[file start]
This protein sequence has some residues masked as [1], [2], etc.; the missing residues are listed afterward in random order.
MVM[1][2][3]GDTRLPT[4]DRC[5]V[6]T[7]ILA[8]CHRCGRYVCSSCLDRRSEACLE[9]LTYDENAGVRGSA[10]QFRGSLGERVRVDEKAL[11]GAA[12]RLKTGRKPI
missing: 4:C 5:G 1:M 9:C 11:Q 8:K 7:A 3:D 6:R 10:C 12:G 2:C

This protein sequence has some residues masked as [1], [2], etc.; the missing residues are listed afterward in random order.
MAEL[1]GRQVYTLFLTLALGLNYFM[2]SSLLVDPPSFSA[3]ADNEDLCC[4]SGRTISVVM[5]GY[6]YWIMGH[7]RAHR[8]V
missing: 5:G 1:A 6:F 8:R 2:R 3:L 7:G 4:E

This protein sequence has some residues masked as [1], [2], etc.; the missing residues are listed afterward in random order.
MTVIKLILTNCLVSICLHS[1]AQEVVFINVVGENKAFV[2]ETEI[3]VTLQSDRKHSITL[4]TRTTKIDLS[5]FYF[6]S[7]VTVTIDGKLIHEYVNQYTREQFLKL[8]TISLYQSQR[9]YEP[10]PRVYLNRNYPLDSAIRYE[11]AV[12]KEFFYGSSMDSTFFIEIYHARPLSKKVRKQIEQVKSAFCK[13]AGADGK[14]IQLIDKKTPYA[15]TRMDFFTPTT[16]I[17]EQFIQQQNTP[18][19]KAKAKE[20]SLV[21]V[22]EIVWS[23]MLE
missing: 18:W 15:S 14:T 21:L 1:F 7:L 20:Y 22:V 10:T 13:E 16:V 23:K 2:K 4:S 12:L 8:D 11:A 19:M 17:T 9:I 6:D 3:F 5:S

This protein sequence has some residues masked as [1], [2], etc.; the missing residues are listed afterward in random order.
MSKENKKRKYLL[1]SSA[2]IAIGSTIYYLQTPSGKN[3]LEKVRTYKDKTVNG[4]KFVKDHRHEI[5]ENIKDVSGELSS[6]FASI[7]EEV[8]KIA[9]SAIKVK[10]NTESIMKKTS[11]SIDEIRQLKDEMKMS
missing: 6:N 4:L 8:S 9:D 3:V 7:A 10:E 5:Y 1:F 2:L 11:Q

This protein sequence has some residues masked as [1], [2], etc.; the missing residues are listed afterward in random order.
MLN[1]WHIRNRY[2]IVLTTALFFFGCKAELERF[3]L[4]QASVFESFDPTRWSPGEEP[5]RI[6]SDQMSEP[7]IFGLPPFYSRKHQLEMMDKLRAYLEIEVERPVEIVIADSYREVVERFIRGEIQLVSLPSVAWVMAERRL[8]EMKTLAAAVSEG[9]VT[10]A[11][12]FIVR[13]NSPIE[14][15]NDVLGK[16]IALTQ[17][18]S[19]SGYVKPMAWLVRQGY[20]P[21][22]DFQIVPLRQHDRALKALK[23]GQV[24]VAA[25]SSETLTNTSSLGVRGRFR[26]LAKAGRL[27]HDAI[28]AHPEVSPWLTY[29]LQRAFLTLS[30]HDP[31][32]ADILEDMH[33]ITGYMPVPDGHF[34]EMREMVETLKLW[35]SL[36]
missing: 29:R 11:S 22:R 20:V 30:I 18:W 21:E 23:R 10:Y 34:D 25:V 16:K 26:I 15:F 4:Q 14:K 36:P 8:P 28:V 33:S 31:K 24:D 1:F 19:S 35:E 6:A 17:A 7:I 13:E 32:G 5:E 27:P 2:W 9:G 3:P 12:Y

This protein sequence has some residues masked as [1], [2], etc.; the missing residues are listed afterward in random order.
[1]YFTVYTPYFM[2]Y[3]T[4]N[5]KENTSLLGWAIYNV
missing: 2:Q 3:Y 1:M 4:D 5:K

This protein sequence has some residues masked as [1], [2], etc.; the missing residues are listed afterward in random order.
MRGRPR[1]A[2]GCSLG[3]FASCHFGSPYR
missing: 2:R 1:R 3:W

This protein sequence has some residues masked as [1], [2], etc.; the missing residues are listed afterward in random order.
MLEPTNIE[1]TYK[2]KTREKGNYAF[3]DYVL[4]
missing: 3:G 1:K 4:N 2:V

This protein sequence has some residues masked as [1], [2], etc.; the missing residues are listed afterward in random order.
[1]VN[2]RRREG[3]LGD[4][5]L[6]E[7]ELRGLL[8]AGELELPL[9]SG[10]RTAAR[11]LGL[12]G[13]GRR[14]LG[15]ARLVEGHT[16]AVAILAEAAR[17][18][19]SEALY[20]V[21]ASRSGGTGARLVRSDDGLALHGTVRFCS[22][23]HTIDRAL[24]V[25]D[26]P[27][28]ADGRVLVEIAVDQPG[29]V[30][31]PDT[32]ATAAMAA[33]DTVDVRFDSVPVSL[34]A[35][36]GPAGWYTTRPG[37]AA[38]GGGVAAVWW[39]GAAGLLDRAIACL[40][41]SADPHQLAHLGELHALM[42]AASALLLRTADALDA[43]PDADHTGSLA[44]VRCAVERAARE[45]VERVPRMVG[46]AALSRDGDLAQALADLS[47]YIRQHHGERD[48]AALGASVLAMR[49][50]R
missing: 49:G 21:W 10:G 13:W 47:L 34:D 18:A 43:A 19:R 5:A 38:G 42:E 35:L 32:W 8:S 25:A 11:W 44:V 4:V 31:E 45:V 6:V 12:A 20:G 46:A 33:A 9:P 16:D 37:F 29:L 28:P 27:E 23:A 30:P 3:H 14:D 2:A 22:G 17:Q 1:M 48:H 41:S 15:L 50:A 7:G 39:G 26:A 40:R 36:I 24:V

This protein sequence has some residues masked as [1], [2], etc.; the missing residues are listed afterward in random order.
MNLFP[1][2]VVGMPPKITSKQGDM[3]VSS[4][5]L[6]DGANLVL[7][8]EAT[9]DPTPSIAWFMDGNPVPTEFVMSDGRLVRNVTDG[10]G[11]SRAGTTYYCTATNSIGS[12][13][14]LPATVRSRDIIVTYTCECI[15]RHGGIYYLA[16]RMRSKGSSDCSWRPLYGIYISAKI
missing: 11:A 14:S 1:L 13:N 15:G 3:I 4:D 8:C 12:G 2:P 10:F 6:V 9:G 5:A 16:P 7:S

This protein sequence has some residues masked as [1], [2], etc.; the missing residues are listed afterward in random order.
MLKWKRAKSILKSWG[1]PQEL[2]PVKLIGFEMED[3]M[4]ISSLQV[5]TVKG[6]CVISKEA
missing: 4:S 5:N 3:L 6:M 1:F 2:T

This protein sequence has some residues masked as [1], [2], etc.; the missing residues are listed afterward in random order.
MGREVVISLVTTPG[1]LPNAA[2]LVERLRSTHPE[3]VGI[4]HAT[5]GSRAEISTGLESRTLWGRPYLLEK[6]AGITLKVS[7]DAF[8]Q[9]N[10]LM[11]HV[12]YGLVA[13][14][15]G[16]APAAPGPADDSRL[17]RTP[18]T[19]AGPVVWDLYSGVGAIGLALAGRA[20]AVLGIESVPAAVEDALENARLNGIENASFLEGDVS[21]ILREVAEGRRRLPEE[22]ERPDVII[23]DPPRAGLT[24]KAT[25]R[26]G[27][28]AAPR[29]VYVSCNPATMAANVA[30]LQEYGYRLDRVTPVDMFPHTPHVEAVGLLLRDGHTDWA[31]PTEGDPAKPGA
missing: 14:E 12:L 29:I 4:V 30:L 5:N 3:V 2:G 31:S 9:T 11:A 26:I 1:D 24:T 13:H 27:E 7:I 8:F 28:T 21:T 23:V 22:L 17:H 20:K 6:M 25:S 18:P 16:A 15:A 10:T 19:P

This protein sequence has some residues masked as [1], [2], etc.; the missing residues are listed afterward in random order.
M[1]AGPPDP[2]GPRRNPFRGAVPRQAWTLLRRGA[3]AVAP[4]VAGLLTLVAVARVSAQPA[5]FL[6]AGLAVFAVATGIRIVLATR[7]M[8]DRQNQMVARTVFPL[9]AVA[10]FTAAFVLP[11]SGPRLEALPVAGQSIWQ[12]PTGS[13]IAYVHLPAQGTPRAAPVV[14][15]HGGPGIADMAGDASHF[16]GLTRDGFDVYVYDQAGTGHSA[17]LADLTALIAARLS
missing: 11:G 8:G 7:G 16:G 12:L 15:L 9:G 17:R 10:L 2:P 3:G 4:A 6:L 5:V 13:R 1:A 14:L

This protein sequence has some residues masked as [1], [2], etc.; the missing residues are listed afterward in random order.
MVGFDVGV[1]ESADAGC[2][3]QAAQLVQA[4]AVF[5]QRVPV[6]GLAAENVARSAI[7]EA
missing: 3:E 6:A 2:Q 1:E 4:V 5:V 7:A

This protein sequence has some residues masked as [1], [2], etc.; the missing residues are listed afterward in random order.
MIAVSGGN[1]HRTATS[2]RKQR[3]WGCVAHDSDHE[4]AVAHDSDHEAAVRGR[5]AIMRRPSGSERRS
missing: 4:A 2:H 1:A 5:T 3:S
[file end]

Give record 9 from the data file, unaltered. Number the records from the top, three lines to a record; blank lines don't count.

This protein sequence has some residues masked as [1], [2], etc.; the missing residues are listed afterward in random order.
[1]VN[2]RRREG[3]LGD[4][5]L[6]E[7]ELRGLL[8]AGELELPL[9]SG[10]RTAAR[11]LGL[12]G[13]GRR[14]LG[15]ARLVEGHT[16]AVAILAEAAR[17][18][19]SEALY[20]V[21]ASRSGGTGARLVRSDDGLALHGTVRFCS[22][23]HTIDRAL[24]V[25]D[26]P[27][28]ADGRVLVEIAVDQPG[29]V[30][31]PDT[32]ATAAMAA[33]DTVDVRFDSVPVSL[34]A[35][36]GPAGWYTTRPG[37]AA[38]GGGVAAVWW[39]GAAGLLDRAIACL[40][41]SADPHQLAHLGELHALM[42]AASALLLRTADALDA[43]PDADHTGSLA[44]VRCAVERAARE[45]VERVPRMVG[46]AALSRDGDLAQALADLS[47]YIRQHHGERD[48]AALGASVLAMR[49][50]R
missing: 49:G 21:W 10:G 13:W 47:L 34:D 18:A 43:A 19:R 5:A 38:G 42:E 35:L 32:W 8:S 25:A 11:W 44:V 4:V 31:E 45:V 6:V 12:A 20:G 46:A 33:A 9:P 16:D 37:F 29:L 28:P 27:E 23:A 30:P 3:H 14:D 2:A 22:G 17:Q 1:M 48:H 41:S 15:L 50:A 7:G 39:G 26:A 40:R 36:I 24:V